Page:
November 22, 2023
Management of Indirect Funded Minor Construction Projects at Argonne National Laboratory
Argonne National Laboratory (ANL) is managed and operated by UChicago Argonne, LLC for the Department of Energy. ANL modernizes its infrastructure, in part, through minor construction projects using laboratory indirect funds from the General Plant Projects overhead cost pool to provide infrastructure upgrades such as the electrical supply for electric vehicle charging stations, site security upgrades, and electrical modernization. The Office of Science (Science) oversees many of the Department’s National Laboratories, as well as various programs and facilities, that help achieve its mission of delivering major scientific discoveries, capabilities, and tools to transform the understanding of nature and to advance U.S. energy, economic, and national security.
In a prior Office of Inspector General audit report issued in February 2015, the audit found that ANL may have inappropriately used, or planned to use, indirect funding to complete 4 of the 10 minor construction projects funded as Institutional General Plant Projects contrary to Department Order 430.1B Change 2, Real Property Asset Management. Given the importance of infrastructure to the achievement of the Department’s mission, we initiated this audit to determine whether ANL managed its indirect funded minor construction projects in accordance with applicable laws, regulations, Science’s and ANL’s policies and procedures, and Department guidance.
We found that ANL did not manage two of the five projects we reviewed in accordance with applicable laws, regulations, Science’s and ANL’s policies and procedures, and Department guidance. Specifically, we found one project, a $2.2 million buildout of a laboratory space in Building 223, that did not clearly and consistently document the reason for the renovation and how it supported multiple mission needs. Additionally, we found a $4.2 million redundant cooling towers system subproject that did not support multiple mission needs because it only benefited the Advanced Photon Source, a user facility.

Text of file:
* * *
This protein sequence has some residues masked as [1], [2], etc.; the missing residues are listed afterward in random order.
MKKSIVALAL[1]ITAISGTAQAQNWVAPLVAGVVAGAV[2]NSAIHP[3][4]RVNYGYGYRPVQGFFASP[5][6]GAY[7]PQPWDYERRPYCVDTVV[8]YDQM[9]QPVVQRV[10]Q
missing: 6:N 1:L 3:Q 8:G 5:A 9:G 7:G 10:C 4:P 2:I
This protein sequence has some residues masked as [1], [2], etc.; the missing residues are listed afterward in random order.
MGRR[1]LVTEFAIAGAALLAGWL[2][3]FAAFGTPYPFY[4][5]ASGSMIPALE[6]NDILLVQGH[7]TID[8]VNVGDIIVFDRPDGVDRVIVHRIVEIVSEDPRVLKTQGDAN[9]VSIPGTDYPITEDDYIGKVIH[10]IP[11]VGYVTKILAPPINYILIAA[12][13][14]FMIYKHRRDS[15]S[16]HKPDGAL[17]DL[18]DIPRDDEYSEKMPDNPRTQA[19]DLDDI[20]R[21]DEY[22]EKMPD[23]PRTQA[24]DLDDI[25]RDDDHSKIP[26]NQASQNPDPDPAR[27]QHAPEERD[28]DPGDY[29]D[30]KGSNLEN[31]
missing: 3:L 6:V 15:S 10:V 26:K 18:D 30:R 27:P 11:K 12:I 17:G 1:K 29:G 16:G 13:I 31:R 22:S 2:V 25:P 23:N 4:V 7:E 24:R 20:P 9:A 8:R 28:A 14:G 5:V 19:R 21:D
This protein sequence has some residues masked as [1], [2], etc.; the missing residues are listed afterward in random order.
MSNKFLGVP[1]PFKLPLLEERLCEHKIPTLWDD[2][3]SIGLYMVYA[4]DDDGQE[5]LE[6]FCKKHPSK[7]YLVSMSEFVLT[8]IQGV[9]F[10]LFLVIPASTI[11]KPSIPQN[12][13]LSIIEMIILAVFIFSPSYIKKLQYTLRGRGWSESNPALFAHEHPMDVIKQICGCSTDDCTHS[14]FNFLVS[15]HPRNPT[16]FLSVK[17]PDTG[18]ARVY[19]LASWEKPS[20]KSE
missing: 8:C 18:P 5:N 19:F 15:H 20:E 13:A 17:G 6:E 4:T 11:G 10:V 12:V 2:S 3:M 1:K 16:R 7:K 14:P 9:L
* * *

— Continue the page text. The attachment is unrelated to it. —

The issues we identified occurred, in part, because Department officials that approved these projects did not receive all available supporting documentation to verify whether a project supported multiple mission needs, and whether it was clearly defined. The lack of key project documents occurred because Department officials we spoke with relied on the evaluation checklist, as well as inquiry or meetings to resolve questions, but did not request supplemental documentation on the two projects.
This report contains four recommendations that, if fully implemented, should help ensure that the management of indirect funded minor construction projects complies with applicable laws, regulations, Science’s and ANL’s policies and procedures, and Department guidance. Management fully concurred with our findings and recommendations, and its proposed corrective actions are consistent with our recommendations.